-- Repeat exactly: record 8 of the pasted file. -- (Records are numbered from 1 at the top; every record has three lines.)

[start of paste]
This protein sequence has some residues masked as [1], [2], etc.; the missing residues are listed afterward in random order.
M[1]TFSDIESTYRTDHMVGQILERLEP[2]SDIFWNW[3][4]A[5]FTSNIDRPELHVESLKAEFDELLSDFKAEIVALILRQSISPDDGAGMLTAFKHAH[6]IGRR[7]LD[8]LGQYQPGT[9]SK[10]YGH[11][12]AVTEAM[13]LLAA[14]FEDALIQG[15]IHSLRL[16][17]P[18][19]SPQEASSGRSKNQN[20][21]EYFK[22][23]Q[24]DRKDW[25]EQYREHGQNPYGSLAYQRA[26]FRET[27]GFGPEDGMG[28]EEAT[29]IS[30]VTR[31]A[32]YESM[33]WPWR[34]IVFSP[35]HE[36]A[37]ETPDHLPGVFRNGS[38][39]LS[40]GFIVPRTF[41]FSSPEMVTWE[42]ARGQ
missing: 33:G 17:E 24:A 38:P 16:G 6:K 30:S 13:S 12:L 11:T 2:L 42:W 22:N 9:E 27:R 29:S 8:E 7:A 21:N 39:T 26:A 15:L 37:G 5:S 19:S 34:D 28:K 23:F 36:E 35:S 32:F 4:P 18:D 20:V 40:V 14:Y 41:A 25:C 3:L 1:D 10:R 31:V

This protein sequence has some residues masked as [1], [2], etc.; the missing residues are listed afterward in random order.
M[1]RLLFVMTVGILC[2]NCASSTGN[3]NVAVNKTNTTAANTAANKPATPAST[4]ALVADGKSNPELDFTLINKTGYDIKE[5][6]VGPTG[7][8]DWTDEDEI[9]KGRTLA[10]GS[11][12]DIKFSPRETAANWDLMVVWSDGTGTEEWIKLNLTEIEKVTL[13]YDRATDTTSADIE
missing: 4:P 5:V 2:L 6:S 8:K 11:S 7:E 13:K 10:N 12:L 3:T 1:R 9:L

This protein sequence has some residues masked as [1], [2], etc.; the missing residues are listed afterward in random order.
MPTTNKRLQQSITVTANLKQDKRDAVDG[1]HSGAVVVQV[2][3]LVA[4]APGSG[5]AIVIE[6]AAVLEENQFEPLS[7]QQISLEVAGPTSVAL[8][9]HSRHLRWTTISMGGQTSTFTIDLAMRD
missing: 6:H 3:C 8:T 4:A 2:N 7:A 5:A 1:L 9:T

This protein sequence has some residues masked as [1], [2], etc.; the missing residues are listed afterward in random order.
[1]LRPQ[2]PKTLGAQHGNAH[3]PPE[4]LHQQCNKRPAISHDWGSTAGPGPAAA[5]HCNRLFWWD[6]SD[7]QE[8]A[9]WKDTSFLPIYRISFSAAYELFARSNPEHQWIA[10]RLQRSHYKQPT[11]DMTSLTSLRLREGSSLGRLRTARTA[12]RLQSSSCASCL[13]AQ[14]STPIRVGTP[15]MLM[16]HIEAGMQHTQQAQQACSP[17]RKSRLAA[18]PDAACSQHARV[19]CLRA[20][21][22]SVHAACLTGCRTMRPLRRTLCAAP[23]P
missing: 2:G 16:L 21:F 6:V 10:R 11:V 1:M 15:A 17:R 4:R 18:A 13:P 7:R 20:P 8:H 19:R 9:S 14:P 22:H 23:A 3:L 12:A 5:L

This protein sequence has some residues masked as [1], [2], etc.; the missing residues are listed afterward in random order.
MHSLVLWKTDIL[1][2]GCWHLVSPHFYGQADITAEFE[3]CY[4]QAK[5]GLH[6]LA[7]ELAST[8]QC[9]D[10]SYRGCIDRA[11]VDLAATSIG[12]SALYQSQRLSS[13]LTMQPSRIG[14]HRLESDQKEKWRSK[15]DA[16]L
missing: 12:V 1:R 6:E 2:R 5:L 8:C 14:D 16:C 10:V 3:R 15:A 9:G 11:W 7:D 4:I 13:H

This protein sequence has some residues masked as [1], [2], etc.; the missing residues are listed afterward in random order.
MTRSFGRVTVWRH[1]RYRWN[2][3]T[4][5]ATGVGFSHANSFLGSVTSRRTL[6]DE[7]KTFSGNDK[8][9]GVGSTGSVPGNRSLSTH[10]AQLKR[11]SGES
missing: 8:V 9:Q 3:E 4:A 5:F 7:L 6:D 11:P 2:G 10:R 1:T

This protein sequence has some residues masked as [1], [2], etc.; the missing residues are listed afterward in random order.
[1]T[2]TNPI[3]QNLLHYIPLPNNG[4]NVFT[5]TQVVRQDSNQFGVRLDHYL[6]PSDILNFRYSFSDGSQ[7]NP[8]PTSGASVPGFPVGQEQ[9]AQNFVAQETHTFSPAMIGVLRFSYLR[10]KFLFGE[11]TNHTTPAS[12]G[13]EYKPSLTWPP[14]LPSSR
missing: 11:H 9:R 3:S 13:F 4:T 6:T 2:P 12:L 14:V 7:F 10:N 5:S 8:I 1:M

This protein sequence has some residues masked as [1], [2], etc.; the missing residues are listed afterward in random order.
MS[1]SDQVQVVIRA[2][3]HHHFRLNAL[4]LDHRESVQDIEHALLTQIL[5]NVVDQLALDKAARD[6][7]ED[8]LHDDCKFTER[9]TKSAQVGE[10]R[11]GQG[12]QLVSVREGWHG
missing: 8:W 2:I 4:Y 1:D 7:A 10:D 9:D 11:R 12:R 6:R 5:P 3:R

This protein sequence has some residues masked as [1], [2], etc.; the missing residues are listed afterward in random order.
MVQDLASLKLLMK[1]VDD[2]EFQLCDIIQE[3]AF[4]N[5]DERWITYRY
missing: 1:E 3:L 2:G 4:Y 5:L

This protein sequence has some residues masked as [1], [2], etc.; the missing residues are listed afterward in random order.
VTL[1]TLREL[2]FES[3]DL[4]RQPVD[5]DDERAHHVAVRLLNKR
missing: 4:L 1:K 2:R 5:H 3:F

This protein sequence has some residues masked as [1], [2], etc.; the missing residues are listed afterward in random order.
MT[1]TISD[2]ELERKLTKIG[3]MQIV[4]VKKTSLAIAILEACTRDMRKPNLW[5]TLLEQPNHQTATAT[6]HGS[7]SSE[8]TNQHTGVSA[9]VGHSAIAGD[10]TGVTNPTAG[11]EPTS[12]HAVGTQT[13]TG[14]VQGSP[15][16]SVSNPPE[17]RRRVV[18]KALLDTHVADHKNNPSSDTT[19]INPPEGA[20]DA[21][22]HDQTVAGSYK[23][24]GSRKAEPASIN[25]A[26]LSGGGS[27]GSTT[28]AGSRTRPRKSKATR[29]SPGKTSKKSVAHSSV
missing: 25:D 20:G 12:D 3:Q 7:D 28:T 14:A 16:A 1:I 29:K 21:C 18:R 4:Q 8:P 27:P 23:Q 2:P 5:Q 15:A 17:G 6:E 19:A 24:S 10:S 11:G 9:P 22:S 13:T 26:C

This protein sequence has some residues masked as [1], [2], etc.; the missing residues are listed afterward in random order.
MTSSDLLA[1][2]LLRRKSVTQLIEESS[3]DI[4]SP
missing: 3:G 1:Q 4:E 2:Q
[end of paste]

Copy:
This protein sequence has some residues masked as [1], [2], etc.; the missing residues are listed afterward in random order.
MS[1]SDQVQVVIRA[2][3]HHHFRLNAL[4]LDHRESVQDIEHALLTQIL[5]NVVDQLALDKAARD[6][7]ED[8]LHDDCKFTER[9]TKSAQVGE[10]R[11]GQG[12]QLVSVREGWHG
missing: 8:W 2:I 4:Y 1:D 7:A 10:D 9:D 11:R 12:R 6:R 5:P 3:R